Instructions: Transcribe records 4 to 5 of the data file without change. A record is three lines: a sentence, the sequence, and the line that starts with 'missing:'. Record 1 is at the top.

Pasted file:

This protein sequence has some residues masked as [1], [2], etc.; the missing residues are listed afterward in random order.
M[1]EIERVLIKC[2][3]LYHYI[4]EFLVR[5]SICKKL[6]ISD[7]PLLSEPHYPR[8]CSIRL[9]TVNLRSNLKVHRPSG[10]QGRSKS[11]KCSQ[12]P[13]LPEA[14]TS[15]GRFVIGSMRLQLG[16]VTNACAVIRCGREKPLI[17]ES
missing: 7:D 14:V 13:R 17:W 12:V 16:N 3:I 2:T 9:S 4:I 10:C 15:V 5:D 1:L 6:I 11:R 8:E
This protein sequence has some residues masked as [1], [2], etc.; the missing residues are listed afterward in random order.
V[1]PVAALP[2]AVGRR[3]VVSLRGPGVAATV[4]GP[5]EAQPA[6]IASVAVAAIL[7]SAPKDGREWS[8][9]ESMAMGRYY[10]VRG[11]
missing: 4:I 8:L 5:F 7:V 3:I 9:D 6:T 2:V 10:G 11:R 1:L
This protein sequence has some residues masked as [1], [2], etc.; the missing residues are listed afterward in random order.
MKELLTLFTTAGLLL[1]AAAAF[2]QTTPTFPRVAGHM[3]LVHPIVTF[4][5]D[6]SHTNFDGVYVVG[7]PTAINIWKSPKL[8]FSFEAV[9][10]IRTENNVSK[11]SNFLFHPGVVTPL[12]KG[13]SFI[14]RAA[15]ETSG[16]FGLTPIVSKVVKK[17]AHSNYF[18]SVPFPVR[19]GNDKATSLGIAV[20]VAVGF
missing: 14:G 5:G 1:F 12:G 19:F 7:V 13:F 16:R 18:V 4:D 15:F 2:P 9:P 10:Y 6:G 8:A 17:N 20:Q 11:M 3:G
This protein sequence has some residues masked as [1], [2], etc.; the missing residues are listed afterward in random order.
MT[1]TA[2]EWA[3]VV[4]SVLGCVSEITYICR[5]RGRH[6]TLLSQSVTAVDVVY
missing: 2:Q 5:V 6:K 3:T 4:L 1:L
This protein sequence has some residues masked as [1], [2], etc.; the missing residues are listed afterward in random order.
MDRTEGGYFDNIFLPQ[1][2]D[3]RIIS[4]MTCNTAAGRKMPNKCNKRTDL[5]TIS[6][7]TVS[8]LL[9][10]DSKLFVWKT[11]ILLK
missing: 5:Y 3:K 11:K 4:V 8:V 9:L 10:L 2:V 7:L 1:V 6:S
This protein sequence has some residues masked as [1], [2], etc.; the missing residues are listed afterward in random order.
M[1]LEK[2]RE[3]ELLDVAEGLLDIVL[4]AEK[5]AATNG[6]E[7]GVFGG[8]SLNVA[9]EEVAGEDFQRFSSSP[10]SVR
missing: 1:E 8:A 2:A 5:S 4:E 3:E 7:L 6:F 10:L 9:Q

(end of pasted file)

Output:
This protein sequence has some residues masked as [1], [2], etc.; the missing residues are listed afterward in random order.
MT[1]TA[2]EWA[3]VV[4]SVLGCVSEITYICR[5]RGRH[6]TLLSQSVTAVDVVY
missing: 2:Q 5:V 6:K 3:T 4:L 1:L
This protein sequence has some residues masked as [1], [2], etc.; the missing residues are listed afterward in random order.
MDRTEGGYFDNIFLPQ[1][2]D[3]RIIS[4]MTCNTAAGRKMPNKCNKRTDL[5]TIS[6][7]TVS[8]LL[9][10]DSKLFVWKT[11]ILLK
missing: 5:Y 3:K 11:K 4:V 8:V 9:L 10:L 2:V 7:L 1:V 6:S